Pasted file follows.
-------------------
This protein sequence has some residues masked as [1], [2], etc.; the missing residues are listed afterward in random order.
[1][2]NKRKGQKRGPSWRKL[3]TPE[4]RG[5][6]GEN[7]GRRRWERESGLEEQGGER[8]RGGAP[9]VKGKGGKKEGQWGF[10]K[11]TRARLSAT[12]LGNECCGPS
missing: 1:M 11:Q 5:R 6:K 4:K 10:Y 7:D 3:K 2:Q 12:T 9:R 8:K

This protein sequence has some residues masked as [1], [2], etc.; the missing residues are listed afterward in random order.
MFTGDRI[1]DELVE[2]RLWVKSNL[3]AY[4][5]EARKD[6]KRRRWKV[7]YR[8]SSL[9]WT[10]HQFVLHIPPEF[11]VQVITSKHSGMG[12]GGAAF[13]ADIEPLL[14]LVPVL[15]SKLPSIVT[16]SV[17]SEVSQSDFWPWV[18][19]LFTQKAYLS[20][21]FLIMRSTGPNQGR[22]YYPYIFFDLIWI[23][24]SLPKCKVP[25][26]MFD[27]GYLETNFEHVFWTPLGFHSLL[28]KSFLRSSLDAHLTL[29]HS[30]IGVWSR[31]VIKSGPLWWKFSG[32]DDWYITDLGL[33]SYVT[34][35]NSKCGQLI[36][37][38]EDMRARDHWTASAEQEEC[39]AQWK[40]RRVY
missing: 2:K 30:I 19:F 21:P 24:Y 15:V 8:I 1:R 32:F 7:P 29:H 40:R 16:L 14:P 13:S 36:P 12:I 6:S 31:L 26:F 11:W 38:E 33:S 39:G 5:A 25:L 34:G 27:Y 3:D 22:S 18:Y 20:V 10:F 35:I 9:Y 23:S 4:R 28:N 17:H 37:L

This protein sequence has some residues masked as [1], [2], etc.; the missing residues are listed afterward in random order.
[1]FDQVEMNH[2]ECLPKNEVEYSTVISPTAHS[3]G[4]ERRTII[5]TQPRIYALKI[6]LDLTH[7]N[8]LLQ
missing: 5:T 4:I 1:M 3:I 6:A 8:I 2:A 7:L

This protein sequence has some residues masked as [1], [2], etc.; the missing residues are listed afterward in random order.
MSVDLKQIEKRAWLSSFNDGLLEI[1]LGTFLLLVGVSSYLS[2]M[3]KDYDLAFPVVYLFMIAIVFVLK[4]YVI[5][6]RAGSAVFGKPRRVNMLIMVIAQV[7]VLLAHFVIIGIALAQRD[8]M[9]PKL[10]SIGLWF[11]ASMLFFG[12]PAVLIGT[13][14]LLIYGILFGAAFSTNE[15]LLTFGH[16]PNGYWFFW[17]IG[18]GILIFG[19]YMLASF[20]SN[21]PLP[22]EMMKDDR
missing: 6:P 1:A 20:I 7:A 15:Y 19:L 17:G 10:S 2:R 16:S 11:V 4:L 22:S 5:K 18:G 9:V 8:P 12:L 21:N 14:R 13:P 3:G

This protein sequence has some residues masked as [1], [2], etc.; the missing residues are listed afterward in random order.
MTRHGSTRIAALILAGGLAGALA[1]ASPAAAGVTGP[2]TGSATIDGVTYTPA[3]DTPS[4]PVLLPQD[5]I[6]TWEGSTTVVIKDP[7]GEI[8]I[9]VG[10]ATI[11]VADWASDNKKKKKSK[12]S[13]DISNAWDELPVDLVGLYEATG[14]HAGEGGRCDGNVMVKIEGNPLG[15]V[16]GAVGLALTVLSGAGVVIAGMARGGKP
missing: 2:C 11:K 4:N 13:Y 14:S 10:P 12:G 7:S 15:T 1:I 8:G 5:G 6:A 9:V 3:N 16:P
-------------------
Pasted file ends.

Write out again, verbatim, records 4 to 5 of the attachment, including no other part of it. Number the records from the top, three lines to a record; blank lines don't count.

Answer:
This protein sequence has some residues masked as [1], [2], etc.; the missing residues are listed afterward in random order.
MSVDLKQIEKRAWLSSFNDGLLEI[1]LGTFLLLVGVSSYLS[2]M[3]KDYDLAFPVVYLFMIAIVFVLK[4]YVI[5][6]RAGSAVFGKPRRVNMLIMVIAQV[7]VLLAHFVIIGIALAQRD[8]M[9]PKL[10]SIGLWF[11]ASMLFFG[12]PAVLIGT[13][14]LLIYGILFGAAFSTNE[15]LLTFGH[16]PNGYWFFW[17]IG[18]GILIFG[19]YMLASF[20]SN[21]PLP[22]EMMKDDR
missing: 6:P 1:A 20:I 7:A 15:Y 19:L 17:G 10:S 2:R 16:S 11:V 4:L 22:S 5:K 18:G 9:V 8:P 12:L 21:N 14:R 13:P 3:G

This protein sequence has some residues masked as [1], [2], etc.; the missing residues are listed afterward in random order.
MTRHGSTRIAALILAGGLAGALA[1]ASPAAAGVTGP[2]TGSATIDGVTYTPA[3]DTPS[4]PVLLPQD[5]I[6]TWEGSTTVVIKDP[7]GEI[8]I[9]VG[10]ATI[11]VADWASDNKKKKKSK[12]S[13]DISNAWDELPVDLVGLYEATG[14]HAGEGGRCDGNVMVKIEGNPLG[15]V[16]GAVGLALTVLSGAGVVIAGMARGGKP
missing: 2:C 11:K 4:N 13:Y 14:S 10:P 12:G 7:S 15:T 1:I 8:G 5:G 6:A 9:V 3:N 16:P